7 September 2017 | By Ben Digby Insight

Japan trade talks prompt questions

In the Prime Minister's words, global Britain has to help create a country that works for everyone. But how will that be achieved?

The Kyoto Garden in Holland Park is often referred to as one of London’s hidden gems. A gift from the Japanese Chamber of Commerce as part of the Japan Festival of 1991/92, it’s a perfect getaway from the hustle and bustle of central London. It’s also a place to reflect on the oddity of a part of London where the Minimum Wage and the Maserati can often be found side by side – an inequality brought to the world’s attention following the tragedy of Grenfell Tower, just a mile’s walk away.

But what does this have to do with the Prime Minister’s trade mission to Japan last week?

Of course, Grenfell Tower wasn’t on the agenda when the Prime Minister sat down with her opposite number, Shinzo Abe. Japan is the UK’s third largest non-EU trading partner so quite rightly their discussions focused on security, Brexit and trade.

Prime Minister Abe sought assurances on the terms of Brexit and Mrs May reaffirmed the UK’s support for an ambitious free trade agreement between the EU and Japan, as well outlining her vision of a confident, outward-looking post-Brexit Britain. The CBI played our part in supporting these aims by joining the delegation.

To further support this, we’ve spent much of the past 12 months working with business federations and governments in countries that operate an independent trade policy to see what we can learn from their experience.

There’s much to take on board and a few things not to. And of course, everyone does things differently. But one of the most important findings is this: that your national trade strategy has to help you to achieve the objectives you’ve set for your domestic economy. Or in the Prime Minister’s words: global Britain has to help create a country that works for everyone. Which brings me back to Grenfell and the inequality this tragedy has come to represent. Because, frankly, unless the supporters of open markets and globalisation can explain in a much more compelling way how they make a positive, meaningful, difference to people’s lives, then we’ll lose the argument.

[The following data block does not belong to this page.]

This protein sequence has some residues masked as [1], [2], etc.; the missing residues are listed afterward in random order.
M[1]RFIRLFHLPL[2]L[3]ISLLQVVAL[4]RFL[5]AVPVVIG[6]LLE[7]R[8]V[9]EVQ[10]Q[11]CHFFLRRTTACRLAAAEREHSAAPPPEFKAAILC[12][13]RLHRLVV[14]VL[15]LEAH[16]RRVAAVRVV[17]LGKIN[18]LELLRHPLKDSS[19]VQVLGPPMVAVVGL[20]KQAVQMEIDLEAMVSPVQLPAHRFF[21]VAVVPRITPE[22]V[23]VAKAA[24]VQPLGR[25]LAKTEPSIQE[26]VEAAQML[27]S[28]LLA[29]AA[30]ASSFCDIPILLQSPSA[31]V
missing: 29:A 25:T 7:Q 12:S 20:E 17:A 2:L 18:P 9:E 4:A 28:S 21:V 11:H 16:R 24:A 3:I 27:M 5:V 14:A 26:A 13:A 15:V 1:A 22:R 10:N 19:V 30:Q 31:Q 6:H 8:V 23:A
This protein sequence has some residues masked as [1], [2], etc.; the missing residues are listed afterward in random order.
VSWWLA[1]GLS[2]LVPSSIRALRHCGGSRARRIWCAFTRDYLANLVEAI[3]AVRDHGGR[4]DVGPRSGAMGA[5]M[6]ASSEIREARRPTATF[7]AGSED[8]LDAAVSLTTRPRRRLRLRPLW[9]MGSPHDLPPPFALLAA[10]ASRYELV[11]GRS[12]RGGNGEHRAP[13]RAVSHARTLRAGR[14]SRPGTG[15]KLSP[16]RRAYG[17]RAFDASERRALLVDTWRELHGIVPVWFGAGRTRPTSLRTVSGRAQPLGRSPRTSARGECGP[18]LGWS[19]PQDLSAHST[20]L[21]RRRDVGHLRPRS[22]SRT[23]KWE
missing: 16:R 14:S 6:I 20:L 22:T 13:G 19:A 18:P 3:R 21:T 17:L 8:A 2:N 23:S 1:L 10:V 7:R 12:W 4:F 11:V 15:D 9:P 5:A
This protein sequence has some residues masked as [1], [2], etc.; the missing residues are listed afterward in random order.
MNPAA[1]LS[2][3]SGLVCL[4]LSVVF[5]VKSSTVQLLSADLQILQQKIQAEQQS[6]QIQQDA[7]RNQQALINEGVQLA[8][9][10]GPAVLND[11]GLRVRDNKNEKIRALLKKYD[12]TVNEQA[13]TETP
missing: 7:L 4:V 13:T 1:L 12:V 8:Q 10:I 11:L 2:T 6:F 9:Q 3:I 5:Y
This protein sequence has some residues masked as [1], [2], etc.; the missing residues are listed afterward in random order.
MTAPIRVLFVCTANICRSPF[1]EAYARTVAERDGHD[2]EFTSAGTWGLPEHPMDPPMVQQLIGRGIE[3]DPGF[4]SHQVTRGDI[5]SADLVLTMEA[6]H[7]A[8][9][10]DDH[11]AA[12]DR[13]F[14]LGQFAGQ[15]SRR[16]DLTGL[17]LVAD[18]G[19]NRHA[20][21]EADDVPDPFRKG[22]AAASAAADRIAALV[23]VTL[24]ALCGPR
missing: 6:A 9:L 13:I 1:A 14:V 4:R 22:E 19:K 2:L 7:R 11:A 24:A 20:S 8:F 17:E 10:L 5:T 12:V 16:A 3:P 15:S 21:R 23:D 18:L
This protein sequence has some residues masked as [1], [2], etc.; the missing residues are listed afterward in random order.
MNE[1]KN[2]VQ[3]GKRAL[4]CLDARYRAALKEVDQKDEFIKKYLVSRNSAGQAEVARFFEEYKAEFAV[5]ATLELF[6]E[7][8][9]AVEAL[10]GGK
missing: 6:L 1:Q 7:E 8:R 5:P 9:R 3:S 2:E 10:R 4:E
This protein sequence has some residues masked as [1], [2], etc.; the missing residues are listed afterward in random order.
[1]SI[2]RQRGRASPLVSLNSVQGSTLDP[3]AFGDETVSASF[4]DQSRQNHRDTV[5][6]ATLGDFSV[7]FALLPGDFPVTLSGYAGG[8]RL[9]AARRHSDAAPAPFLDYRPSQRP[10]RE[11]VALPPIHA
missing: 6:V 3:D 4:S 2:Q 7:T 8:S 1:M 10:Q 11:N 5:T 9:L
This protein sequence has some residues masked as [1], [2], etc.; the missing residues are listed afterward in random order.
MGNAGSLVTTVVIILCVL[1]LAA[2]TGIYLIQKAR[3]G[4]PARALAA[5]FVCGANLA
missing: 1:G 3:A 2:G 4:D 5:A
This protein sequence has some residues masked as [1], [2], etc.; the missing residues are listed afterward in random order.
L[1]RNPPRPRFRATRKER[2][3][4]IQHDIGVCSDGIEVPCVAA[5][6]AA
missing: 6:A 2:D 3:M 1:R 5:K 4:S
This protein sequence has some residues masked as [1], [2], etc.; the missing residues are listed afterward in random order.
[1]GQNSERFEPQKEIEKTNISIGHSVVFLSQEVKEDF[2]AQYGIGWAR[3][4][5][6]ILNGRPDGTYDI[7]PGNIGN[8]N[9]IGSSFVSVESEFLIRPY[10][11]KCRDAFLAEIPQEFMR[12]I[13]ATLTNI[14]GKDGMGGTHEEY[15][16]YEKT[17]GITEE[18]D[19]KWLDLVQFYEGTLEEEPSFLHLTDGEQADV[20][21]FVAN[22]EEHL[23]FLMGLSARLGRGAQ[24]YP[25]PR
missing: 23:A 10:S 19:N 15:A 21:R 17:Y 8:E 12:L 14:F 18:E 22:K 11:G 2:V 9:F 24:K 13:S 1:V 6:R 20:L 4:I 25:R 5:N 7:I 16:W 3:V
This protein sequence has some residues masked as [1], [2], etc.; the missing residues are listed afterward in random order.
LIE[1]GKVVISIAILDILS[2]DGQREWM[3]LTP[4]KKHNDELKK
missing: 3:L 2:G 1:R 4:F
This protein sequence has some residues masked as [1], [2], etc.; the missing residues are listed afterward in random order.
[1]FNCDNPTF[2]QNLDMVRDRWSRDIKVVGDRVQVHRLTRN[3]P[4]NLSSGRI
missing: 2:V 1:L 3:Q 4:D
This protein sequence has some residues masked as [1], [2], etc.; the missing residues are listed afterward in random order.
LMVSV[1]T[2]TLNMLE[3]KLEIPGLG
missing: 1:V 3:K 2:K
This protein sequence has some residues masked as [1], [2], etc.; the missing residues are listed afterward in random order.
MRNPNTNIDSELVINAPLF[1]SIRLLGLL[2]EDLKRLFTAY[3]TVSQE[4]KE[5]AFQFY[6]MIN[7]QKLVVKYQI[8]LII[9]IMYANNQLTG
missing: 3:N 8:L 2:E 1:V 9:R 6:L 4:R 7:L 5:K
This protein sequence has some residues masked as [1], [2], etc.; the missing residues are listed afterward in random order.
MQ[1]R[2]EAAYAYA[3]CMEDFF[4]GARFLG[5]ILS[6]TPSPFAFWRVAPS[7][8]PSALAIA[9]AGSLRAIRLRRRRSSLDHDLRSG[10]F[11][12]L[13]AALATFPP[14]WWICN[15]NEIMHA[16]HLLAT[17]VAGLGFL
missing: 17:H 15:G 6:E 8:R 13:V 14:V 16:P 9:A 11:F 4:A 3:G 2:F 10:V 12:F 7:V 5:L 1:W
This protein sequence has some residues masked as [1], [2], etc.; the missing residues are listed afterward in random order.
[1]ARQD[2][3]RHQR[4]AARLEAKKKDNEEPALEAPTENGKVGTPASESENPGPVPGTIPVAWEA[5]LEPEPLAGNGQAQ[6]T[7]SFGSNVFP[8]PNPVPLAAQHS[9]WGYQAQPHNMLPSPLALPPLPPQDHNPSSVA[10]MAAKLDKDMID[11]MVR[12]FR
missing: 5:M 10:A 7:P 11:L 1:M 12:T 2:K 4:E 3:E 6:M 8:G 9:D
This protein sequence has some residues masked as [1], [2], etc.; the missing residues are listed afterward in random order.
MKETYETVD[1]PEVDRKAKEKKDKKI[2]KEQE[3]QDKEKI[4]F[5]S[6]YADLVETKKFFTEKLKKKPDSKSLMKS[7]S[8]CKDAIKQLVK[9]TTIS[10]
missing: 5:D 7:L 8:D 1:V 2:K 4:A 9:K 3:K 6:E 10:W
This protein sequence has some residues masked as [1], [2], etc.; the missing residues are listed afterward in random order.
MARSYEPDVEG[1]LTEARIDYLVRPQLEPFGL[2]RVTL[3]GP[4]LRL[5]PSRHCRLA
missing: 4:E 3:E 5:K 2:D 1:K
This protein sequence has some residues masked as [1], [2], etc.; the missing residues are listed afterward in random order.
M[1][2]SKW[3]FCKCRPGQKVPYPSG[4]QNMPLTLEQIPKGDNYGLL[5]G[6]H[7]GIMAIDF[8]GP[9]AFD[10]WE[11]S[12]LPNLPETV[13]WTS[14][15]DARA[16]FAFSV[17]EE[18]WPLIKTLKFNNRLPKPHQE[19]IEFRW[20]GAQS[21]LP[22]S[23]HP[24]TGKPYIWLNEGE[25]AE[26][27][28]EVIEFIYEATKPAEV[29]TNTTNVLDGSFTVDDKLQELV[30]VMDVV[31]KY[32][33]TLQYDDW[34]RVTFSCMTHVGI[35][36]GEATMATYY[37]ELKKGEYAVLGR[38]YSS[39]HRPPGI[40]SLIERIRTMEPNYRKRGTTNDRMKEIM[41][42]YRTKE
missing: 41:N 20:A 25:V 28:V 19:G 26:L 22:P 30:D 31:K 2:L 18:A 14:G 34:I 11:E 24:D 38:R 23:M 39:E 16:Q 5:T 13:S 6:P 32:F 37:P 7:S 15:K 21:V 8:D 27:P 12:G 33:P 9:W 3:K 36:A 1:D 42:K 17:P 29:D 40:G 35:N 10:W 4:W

So what can be done?

The government can do its bit by bringing the plans on industrial strategy, Brexit and international trade together in a more meaningful way. There are some important questions that need to be addressed. How, for example, will our approach on Brexit and trade help attract and retain productivity-enhancing investment in the parts of the country that need it the most? And what’s the plan for supporting people who might lose jobs in parts of the economy that are exposed to greater international competition post-Brexit? These are difficult questions with no easy answers, which is why we’ve welcomed the formal structures set up by government recently to get business feedback on them.

Part of the solution, however, involves getting much better at talking about what is already working well. Japanese investment in the UK provides some fantastic examples. Take Hitachi Rail Europe’s investment in the North East which has created a state of the art manufacturing hub in Newton Aycliffe and over 1,000 new jobs. Or the $500m investment by Softbank in Cambridge based virtual reality business, Improbable, earlier this year, releasing funds for further investment to create high-skilled jobs in London. And Nissan’s incredible investment in Sunderland, directly employing over 7,000 people in the city and supporting an estimated 10,000 jobs across the region through its supply chain.

Of course, this story-telling will only make a difference if people trust the messenger and trust in business and government, though showing signs of improving, remains low. Recent research we’ve published shows that businesses can improve trust by binning management speak and talking about what they do using words that people use in day-to-day life.

So while it might not have been at the front of the Prime Minister’s mind in Tokyo last week, making the case for openness with language that captures the imagination and trust of the public is a task that falls to all of us interested in maintaining open markets.

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